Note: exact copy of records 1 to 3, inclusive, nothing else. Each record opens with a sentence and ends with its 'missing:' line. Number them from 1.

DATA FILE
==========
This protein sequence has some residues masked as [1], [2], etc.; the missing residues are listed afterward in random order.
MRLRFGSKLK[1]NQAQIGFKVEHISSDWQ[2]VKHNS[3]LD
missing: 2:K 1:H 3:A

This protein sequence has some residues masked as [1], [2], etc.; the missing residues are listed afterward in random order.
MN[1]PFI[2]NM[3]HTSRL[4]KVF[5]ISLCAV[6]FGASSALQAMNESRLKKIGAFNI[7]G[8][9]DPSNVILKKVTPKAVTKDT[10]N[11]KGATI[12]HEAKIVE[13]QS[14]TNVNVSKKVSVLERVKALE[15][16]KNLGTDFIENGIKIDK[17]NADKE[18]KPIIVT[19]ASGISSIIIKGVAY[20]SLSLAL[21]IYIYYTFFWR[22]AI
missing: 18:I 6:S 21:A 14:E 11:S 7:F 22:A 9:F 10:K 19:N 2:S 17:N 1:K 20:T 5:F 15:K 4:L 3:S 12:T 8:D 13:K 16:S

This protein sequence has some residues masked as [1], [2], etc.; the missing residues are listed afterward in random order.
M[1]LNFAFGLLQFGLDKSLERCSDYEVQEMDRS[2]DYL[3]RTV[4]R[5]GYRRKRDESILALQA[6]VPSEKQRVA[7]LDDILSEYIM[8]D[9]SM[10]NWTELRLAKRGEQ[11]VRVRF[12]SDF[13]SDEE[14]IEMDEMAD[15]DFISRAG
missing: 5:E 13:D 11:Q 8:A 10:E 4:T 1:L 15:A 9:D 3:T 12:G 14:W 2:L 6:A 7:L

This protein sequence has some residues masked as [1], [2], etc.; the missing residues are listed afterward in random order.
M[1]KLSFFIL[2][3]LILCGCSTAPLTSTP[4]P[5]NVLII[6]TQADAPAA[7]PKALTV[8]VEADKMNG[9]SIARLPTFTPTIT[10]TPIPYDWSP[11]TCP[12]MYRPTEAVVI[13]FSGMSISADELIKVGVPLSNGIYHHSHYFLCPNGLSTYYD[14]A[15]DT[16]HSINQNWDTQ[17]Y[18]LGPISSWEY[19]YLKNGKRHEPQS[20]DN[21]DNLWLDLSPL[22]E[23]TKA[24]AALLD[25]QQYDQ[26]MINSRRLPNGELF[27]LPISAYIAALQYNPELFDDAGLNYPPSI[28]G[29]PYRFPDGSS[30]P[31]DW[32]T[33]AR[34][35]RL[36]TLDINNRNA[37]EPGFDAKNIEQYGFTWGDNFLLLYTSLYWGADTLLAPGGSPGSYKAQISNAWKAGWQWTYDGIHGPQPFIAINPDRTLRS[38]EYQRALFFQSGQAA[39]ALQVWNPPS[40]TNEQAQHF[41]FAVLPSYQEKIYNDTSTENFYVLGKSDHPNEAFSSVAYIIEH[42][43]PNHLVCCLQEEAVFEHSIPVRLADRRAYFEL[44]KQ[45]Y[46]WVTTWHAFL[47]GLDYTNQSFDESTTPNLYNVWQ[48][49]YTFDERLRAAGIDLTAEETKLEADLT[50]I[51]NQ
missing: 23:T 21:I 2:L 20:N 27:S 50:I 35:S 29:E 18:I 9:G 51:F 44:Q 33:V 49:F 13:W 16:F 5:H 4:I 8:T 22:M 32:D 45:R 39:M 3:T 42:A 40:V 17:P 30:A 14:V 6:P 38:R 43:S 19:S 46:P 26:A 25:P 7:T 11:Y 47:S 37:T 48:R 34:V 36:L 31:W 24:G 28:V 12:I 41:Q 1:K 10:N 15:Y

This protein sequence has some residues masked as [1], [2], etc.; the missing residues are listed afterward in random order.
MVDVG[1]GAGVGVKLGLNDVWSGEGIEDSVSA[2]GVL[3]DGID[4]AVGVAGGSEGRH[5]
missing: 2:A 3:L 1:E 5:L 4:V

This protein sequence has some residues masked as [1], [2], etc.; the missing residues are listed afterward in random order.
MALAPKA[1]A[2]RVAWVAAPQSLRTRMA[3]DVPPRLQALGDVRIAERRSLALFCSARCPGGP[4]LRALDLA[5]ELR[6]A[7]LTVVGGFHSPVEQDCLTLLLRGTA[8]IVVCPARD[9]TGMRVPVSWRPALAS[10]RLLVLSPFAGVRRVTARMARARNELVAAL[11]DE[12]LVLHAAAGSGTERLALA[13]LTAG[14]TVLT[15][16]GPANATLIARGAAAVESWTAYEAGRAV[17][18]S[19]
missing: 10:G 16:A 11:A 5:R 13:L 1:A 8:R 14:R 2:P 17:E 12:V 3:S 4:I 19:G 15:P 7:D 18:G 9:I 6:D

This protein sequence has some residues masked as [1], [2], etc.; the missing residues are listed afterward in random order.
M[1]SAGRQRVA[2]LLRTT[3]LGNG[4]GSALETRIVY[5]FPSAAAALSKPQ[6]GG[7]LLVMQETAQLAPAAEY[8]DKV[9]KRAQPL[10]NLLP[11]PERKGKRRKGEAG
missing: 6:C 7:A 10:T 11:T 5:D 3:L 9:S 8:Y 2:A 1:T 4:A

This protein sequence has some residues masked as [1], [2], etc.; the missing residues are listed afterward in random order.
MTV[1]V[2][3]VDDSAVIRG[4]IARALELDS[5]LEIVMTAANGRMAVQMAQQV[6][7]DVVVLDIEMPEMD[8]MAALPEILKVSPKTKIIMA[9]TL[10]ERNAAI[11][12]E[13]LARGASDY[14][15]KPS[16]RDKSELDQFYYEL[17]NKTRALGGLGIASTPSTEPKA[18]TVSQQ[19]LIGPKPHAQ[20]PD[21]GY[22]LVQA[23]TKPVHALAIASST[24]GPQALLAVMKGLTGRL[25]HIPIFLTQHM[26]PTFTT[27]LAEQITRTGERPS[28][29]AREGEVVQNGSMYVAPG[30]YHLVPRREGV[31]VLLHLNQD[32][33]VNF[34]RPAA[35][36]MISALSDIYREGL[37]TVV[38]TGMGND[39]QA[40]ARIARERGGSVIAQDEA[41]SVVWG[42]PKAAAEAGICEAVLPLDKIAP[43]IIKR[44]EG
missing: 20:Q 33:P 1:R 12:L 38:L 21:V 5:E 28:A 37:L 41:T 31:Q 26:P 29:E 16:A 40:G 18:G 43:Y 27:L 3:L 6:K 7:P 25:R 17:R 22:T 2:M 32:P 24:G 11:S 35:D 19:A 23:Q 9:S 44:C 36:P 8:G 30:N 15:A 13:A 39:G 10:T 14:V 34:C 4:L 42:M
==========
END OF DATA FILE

This protein sequence has some residues masked as [1], [2], etc.; the missing residues are listed afterward in random order.
MRLRFGSKLK[1]NQAQIGFKVEHISSDWQ[2]VKHNS[3]LD
missing: 2:K 1:H 3:A

This protein sequence has some residues masked as [1], [2], etc.; the missing residues are listed afterward in random order.
MN[1]PFI[2]NM[3]HTSRL[4]KVF[5]ISLCAV[6]FGASSALQAMNESRLKKIGAFNI[7]G[8][9]DPSNVILKKVTPKAVTKDT[10]N[11]KGATI[12]HEAKIVE[13]QS[14]TNVNVSKKVSVLERVKALE[15][16]KNLGTDFIENGIKIDK[17]NADKE[18]KPIIVT[19]ASGISSIIIKGVAY[20]SLSLAL[21]IYIYYTFFWR[22]AI
missing: 18:I 6:S 21:A 14:E 11:S 7:F 22:A 9:F 10:K 19:N 2:S 17:N 1:K 20:T 5:F 15:K 4:L 3:S 12:T 8:D 13:K 16:S

This protein sequence has some residues masked as [1], [2], etc.; the missing residues are listed afterward in random order.
M[1]LNFAFGLLQFGLDKSLERCSDYEVQEMDRS[2]DYL[3]RTV[4]R[5]GYRRKRDESILALQA[6]VPSEKQRVA[7]LDDILSEYIM[8]D[9]SM[10]NWTELRLAKRGEQ[11]VRVRF[12]SDF[13]SDEE[14]IEMDEMAD[15]DFISRAG
missing: 5:E 13:D 11:Q 8:A 10:E 4:T 1:L 15:A 9:D 3:T 12:G 14:W 2:L 6:A 7:L